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A Chorus of Detectives by Barbara Paul
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A Chorus of Detectives (1987)

by Barbara Paul

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Read all the way through, but was a bit disappointed.
Hesitate to give anything a 1 star, but this is not one I would read again.
Read in 2005. ( )
  CasaBooks | Apr 28, 2013 |
This is the third in a set of three books set in the Metropolitan Opera in the "Golden Age," but you won't miss anything if you haven't read the prior two books--this can stand alone. The books aren't standouts stylistically nor are they a whodunnit with a jaw-dropping solution worthy of a Christie. In those respects the books are quite ordinary, and it wouldn't occur to me to list Paul's Opera Mysteries as the best of mystery fiction. But they are fun, and have a secure place on my bookshelves. I'm sure a great deal of the reason I love them is that I am an Opera fan, and can't help but be greatly entertained by a mystery set in the Metropolitan Opera in New York City in the early 20th century that so vividly renders its time and place. The first book, which I haven't read, was centered on Caruso as detective, and the second was told by American opera soprano Geraldine Farrar. In this mystery, where members of the Metropolitan Opera chorus are being murdered one by one, the young Rosa Ponselle is added to the mix of characters.

I liked this novel less than the previous book, which was told first person, while this is third person with multiple perspectives. Even though she's present and prominent as a character, I missed Farrar's gossipy voice which leant so much humor to Prima Donna at Large. This is also not as light-hearted as the previous book. Set in 1920, the first World War has been over for two years, but "resentments and hard feelings" from it still linger in the international company and the careers of Caruso and Farrar are close to their end--this outing has a more melancholy tone as a result. But this is still a very entertaining mystery, particularly if you're an opera fan. ( )
  LisaMaria_C | Aug 24, 2011 |
This takes place during the so-called "Golden Era" of the Metropolitan Opera House, when stars like Enrico Caruso and Geraldine Ferrar were singing. Tensions are running high among the multinational member of the cast after World War I. Members of the chorus die in apparent accidents and a suicide, which is upsetting enough, but then a death occurs that can only be a murder.

I find it fascinating as a look at the era, but somewhat mediocre as a mystery. It is intended as a rather comic mystery, with the opera stars earnestly bumbling around playing at being detectives, but I got a bit tired of them. It is quite well done as a historical novel, and I recommend it to those who would be interested in it for that reason, rather than as a mystery. ( )
  juglicerr | Oct 11, 2010 |
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Giulio Gatti-Casazza, general manager of the Metropolitan Opera, was not in the habit of taking orders from scrub-ladies.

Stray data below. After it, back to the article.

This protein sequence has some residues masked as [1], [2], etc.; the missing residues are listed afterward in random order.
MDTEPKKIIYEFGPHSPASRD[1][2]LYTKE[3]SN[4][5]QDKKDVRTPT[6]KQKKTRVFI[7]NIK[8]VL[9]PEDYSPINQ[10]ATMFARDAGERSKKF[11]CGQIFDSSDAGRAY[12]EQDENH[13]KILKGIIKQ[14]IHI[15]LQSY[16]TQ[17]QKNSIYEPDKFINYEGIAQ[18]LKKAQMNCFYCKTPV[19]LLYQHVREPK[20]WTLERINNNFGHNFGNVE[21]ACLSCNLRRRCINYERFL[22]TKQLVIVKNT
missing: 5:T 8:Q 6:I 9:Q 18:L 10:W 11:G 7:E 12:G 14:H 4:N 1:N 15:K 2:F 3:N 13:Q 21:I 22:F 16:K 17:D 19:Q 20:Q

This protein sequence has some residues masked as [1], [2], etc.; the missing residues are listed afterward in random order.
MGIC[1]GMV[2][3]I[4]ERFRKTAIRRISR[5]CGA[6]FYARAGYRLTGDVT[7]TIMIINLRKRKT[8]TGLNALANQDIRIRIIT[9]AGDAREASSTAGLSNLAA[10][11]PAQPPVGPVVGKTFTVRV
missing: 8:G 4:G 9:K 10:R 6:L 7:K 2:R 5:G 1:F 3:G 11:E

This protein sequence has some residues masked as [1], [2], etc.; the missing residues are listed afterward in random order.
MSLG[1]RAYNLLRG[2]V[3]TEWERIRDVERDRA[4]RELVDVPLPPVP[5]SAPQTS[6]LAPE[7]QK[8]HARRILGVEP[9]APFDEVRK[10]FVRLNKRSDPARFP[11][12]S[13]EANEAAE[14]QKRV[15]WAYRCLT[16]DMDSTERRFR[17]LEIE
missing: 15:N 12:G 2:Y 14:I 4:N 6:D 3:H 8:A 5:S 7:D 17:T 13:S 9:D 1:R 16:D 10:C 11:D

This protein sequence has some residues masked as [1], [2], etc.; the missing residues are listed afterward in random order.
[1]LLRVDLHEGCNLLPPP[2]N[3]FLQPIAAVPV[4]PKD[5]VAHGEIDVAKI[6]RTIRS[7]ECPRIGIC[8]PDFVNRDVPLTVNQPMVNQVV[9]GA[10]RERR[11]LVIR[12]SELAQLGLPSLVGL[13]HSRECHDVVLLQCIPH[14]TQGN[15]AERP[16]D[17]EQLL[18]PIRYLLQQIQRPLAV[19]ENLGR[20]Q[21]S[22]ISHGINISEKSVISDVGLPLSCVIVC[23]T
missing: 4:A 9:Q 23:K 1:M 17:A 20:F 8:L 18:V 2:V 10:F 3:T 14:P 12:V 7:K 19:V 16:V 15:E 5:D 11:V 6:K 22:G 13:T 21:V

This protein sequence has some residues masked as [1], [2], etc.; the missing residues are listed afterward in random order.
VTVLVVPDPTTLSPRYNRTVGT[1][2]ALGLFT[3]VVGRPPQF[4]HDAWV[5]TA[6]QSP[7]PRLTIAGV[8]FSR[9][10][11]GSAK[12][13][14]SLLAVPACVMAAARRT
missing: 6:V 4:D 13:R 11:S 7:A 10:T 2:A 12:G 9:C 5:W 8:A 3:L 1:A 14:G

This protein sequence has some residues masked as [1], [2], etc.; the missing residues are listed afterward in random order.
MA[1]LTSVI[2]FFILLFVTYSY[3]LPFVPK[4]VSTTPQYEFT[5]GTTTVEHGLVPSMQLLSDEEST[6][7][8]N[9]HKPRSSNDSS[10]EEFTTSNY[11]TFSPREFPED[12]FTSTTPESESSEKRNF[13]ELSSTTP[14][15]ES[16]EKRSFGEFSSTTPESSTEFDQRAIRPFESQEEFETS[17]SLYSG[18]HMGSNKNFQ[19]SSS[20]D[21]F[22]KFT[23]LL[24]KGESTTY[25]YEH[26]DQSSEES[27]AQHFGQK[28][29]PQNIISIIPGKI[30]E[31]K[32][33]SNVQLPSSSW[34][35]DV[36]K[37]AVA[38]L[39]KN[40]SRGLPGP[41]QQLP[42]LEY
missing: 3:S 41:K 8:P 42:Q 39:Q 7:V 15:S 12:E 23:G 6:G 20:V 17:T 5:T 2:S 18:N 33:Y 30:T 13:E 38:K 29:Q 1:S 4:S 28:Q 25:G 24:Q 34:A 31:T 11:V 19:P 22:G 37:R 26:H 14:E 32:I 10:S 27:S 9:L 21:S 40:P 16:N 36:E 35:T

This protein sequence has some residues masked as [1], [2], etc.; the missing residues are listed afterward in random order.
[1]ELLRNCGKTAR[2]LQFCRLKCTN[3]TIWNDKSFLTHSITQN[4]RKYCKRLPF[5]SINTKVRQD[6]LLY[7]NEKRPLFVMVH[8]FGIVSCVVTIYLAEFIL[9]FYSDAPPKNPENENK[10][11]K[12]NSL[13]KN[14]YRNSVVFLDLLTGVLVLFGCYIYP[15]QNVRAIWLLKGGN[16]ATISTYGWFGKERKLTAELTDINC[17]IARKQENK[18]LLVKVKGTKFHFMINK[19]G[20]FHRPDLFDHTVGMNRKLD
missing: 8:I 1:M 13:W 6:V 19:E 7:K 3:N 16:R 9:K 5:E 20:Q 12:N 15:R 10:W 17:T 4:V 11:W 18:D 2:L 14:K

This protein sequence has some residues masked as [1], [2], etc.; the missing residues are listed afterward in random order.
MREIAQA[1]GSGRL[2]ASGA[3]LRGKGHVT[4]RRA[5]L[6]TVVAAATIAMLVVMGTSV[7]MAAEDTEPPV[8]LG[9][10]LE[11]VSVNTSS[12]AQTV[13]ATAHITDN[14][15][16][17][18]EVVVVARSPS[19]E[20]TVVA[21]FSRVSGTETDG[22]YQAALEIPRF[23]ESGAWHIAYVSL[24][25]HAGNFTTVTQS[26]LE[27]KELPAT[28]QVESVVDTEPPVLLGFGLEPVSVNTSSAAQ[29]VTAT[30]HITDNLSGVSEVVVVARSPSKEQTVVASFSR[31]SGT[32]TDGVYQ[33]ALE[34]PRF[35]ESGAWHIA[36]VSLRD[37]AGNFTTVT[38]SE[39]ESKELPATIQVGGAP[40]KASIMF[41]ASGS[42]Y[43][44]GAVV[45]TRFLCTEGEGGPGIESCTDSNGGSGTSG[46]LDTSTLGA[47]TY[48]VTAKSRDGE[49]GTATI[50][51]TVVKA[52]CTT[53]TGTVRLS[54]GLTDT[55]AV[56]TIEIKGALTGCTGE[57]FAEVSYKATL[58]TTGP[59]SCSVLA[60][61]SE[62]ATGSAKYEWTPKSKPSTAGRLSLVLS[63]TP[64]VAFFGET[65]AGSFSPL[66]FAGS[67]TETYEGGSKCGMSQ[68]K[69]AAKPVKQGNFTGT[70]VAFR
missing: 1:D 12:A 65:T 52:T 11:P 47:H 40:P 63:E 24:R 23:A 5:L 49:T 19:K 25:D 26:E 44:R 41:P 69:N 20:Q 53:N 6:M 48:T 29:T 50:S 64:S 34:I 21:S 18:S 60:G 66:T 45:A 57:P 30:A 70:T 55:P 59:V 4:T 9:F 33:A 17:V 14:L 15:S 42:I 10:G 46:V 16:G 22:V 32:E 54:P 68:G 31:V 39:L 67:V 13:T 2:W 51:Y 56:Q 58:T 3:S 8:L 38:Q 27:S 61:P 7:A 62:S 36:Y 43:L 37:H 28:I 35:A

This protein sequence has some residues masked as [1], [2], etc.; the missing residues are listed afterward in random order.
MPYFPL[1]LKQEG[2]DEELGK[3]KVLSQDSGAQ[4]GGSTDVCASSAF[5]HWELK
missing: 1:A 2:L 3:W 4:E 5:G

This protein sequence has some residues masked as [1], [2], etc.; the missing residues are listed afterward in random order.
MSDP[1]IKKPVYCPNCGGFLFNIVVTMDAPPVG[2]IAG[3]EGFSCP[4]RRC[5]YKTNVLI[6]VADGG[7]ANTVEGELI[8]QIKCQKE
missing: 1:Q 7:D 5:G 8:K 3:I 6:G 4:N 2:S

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Book description
Takes place in 1920.

Per dio!  Murder and mayhem at the Met!  Enrico Caruso and Geraldine Farrar are facing their most perplexing and menacing killer to date.  The colorful Caruso and the world's greatest soprano must find the madman who is systematically eliminating members of the chorus.

During a performance of Samson and Delilah a female chorister is struck dead by a falling urn.  The very next day a tenor is "accidentally" killed when he falls through a trapdoor that is always bolted closed.  At first, the member of the opera are inclined to think that the deaths are mere accidents, although Caruso believes una maleziona--a curse--is responsible.

Caruso is forced to abandon any such illusions when a third victim is found in the wings with a knife in her heart and yet another falls prey to poison, hidden in an innocent-looking Italian sausage.

Though the chorus is dwindling rapidly, the detective force gains new members daily.  All of the soloissts want to be in on the act of catching the killer--the problem is, they all disagree on just who is doing the killing.  The one thing that they agree on, however, is that they'd best find the murderer as soon as possible, before the chorus' ensemble becomes a solo performance.

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The stars of the Metropolitan Opera search for a crazed killer who plans to bring the company down They find the tenor dangling from a water pipe, hanging by his own suspenders. His corpse is still warm. Naturally, the opera's manager doesn't stop the production. A dead chorus tenor isn't enough to close them down, and the show must go on. But there are 139 singers left in the chorus-and someone intends to kill them all. Poisoning, strangling, and rigged trapdoors are just a few of the methods at the killer's disposal. The opera posts guards backstage, but the slayings continue, forcing the Met's two fading stars, Enrico Caruso and Geraldine Farrar, to band together and save the opera they love so much. A Chorus of Detectives is the 3rd book in the Opera Mysteries, but you may enjoy reading the series in any order.… (more)

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